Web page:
Current research is indicating a significant link between gum disease and obesity exists. Nearly half of the American population age 30 and older is affected by gum disease, a trend seemingly continued to rise. Additionally, nearly one-third of Americans are inflicted or threatened with obesity.
Obesity is an American epidemic with its fair share of health complications. Those currently diagnosed as obese are significantly at risk to heart disease, type 2 diabetes and various forms of cancer. In an article published in General Dentistry, obesity may now be a catalyst for gum disease as well.
There’s a chemical explanation for the possible link between gum disease and obesity. An obese person’s body produces an enormous amount of cytokines, identified best as proteins with inflammatory qualities. Cytokines can reduce blood flow in the gums, increasing the chances of gum disease developing. Gum disease can produce cytokines of its own, increasing inflammation throughout the body.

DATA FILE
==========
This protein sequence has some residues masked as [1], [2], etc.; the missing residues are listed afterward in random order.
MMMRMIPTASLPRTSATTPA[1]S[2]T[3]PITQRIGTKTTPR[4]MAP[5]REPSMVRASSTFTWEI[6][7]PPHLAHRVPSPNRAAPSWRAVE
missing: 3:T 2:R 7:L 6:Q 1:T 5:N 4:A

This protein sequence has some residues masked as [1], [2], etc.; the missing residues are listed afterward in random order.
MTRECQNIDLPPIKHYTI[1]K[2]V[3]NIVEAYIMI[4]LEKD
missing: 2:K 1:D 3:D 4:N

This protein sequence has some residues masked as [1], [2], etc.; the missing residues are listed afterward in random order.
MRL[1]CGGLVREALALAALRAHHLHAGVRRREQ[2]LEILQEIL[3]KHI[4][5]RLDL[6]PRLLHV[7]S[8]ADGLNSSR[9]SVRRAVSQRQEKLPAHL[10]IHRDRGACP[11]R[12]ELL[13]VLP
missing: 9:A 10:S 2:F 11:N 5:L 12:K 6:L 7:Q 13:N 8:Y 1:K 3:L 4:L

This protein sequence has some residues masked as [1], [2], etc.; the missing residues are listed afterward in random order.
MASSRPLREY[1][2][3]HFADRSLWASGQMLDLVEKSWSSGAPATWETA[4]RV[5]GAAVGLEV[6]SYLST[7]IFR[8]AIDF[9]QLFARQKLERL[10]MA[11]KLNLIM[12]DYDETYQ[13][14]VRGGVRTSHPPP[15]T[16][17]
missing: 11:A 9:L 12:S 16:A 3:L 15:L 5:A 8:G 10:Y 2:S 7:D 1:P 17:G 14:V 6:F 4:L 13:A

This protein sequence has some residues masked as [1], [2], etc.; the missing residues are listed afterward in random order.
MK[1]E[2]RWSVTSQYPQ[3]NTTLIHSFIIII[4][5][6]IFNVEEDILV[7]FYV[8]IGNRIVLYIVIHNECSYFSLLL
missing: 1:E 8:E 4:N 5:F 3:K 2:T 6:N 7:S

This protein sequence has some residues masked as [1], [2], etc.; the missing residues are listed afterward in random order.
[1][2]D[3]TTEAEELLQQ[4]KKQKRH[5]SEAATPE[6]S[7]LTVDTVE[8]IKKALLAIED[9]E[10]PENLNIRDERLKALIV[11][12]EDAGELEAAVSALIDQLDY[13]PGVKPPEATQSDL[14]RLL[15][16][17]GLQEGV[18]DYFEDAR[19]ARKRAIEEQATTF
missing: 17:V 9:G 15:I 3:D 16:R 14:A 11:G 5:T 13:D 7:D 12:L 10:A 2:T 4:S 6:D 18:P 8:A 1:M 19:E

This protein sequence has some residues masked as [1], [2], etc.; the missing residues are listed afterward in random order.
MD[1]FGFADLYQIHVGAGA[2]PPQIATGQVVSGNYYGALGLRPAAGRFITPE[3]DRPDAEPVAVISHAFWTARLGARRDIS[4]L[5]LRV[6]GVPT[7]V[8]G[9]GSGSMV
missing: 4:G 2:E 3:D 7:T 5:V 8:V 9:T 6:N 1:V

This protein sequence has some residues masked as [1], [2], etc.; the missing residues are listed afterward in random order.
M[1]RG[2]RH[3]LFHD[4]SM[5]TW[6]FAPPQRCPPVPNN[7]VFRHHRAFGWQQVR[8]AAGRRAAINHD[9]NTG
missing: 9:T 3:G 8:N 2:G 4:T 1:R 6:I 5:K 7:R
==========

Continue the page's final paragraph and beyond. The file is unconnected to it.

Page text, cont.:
Research has yet to determine the direct cause and effect. It remains entirely possible one condition, between gum disease and obesity, could simply be a risk factor for the other. Researchers stress that the study is ongoing, the rather complicated relationship between these conditions could require more focus before factors for causation are expanded upon.
The key is prevention on both fronts. Individuals should be vigilant about oral healthcare, incorporating correct flossing techniques within their daily routines. Stay current on dental work, ensuring examinations are scheduled no more than six months apart. Professional cleanings are a critical component to maintaining healthy gums.
While general fitness is an excellent way to ward off obesity, exercising regularly can potentially benefit your oral health as well. It’s clear the benefits of preserving your health, both inside and out, can prevent a variety of health complications down the road.